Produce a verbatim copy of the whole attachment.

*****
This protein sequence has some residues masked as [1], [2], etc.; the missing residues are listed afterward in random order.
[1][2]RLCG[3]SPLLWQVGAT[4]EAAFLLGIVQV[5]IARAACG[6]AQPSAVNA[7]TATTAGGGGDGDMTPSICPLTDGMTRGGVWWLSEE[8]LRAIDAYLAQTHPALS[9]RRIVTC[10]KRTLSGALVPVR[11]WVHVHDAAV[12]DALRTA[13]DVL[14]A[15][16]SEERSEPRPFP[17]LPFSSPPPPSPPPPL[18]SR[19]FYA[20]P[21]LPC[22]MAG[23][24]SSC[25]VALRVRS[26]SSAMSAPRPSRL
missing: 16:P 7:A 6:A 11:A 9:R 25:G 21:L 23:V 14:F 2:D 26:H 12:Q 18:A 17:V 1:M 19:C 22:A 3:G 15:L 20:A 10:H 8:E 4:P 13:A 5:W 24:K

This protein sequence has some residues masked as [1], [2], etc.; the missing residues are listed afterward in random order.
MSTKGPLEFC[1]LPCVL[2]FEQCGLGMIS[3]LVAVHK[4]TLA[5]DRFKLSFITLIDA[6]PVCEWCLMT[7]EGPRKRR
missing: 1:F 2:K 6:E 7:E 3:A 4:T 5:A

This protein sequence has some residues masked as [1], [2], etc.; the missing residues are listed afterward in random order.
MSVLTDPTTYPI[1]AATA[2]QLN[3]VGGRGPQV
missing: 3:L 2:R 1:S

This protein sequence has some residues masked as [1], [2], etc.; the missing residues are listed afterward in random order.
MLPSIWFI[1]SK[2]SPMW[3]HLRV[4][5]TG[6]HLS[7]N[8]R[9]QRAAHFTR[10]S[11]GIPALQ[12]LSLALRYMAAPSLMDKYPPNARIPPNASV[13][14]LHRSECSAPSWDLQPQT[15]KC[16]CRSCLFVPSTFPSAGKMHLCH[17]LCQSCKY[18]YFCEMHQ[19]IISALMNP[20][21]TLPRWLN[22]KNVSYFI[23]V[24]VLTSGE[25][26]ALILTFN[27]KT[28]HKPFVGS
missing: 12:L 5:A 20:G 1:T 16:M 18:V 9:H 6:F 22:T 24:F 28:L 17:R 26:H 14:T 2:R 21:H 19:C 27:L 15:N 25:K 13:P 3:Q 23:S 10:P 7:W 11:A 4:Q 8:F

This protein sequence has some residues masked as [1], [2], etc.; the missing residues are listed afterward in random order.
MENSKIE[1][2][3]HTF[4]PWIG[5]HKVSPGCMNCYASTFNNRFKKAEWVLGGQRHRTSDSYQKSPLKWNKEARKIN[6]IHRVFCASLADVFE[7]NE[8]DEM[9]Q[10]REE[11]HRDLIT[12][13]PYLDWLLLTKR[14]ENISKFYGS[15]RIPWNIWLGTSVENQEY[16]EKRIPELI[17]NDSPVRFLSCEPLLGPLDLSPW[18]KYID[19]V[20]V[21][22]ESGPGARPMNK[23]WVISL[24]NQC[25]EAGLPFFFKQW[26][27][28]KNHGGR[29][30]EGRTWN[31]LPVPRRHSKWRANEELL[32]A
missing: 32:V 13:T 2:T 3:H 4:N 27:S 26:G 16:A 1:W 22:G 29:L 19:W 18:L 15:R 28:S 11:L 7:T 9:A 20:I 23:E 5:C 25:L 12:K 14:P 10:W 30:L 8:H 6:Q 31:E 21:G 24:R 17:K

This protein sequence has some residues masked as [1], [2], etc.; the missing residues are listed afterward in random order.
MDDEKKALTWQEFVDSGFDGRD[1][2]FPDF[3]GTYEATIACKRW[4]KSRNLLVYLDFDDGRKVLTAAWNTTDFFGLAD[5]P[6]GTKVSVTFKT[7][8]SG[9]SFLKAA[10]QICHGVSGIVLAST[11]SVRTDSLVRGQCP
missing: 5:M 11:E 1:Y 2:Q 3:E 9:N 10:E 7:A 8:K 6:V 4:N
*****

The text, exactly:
This protein sequence has some residues masked as [1], [2], etc.; the missing residues are listed afterward in random order.
[1][2]RLCG[3]SPLLWQVGAT[4]EAAFLLGIVQV[5]IARAACG[6]AQPSAVNA[7]TATTAGGGGDGDMTPSICPLTDGMTRGGVWWLSEE[8]LRAIDAYLAQTHPALS[9]RRIVTC[10]KRTLSGALVPVR[11]WVHVHDAAV[12]DALRTA[13]DVL[14]A[15][16]SEERSEPRPFP[17]LPFSSPPPPSPPPPL[18]SR[19]FYA[20]P[21]LPC[22]MAG[23][24]SSC[25]VALRVRS[26]SSAMSAPRPSRL
missing: 16:P 7:A 6:A 11:A 9:R 25:G 21:L 23:V 14:F 2:D 26:H 12:Q 18:A 17:V 1:M 19:C 22:A 3:G 15:L 20:A 10:H 8:E 4:P 13:A 5:W 24:K

This protein sequence has some residues masked as [1], [2], etc.; the missing residues are listed afterward in random order.
MSTKGPLEFC[1]LPCVL[2]FEQCGLGMIS[3]LVAVHK[4]TLA[5]DRFKLSFITLIDA[6]PVCEWCLMT[7]EGPRKRR
missing: 1:F 2:K 6:E 7:E 3:A 4:T 5:A

This protein sequence has some residues masked as [1], [2], etc.; the missing residues are listed afterward in random order.
MSVLTDPTTYPI[1]AATA[2]QLN[3]VGGRGPQV
missing: 3:L 2:R 1:S

This protein sequence has some residues masked as [1], [2], etc.; the missing residues are listed afterward in random order.
MLPSIWFI[1]SK[2]SPMW[3]HLRV[4][5]TG[6]HLS[7]N[8]R[9]QRAAHFTR[10]S[11]GIPALQ[12]LSLALRYMAAPSLMDKYPPNARIPPNASV[13][14]LHRSECSAPSWDLQPQT[15]KC[16]CRSCLFVPSTFPSAGKMHLCH[17]LCQSCKY[18]YFCEMHQ[19]IISALMNP[20][21]TLPRWLN[22]KNVSYFI[23]V[24]VLTSGE[25][26]ALILTFN[27]KT[28]HKPFVGS
missing: 12:L 5:A 20:G 1:T 16:M 18:V 9:H 6:F 22:T 24:F 28:L 17:R 26:H 14:T 2:R 21:H 19:C 27:L 15:N 25:K 13:P 3:Q 23:S 10:P 7:W 11:A 4:Q 8:F

This protein sequence has some residues masked as [1], [2], etc.; the missing residues are listed afterward in random order.
MENSKIE[1][2][3]HTF[4]PWIG[5]HKVSPGCMNCYASTFNNRFKKAEWVLGGQRHRTSDSYQKSPLKWNKEARKIN[6]IHRVFCASLADVFE[7]NE[8]DEM[9]Q[10]REE[11]HRDLIT[12][13]PYLDWLLLTKR[14]ENISKFYGS[15]RIPWNIWLGTSVENQEY[16]EKRIPELI[17]NDSPVRFLSCEPLLGPLDLSPW[18]KYID[19]V[20]V[21][22]ESGPGARPMNK[23]WVISL[24]NQC[25]EAGLPFFFKQW[26][27][28]KNHGGR[29][30]EGRTWN[31]LPVPRRHSKWRANEELL[32]A
missing: 32:V 13:T 2:T 3:H 4:N 27:S 26:G 16:A 1:W 22:G 29:L 19:W 18:L 15:R 28:S 11:L 7:T 9:A 20:I 23:E 5:C 25:L 12:K 14:P 10:W 30:L 8:H 6:Q 31:E 21:G 24:R 17:K

This protein sequence has some residues masked as [1], [2], etc.; the missing residues are listed afterward in random order.
MDDEKKALTWQEFVDSGFDGRD[1][2]FPDF[3]GTYEATIACKRW[4]KSRNLLVYLDFDDGRKVLTAAWNTTDFFGLAD[5]P[6]GTKVSVTFKT[7][8]SG[9]SFLKAA[10]QICHGVSGIVLAST[11]SVRTDSLVRGQCP
missing: 5:M 11:E 1:Y 2:Q 3:E 9:N 10:E 7:A 8:K 6:V 4:N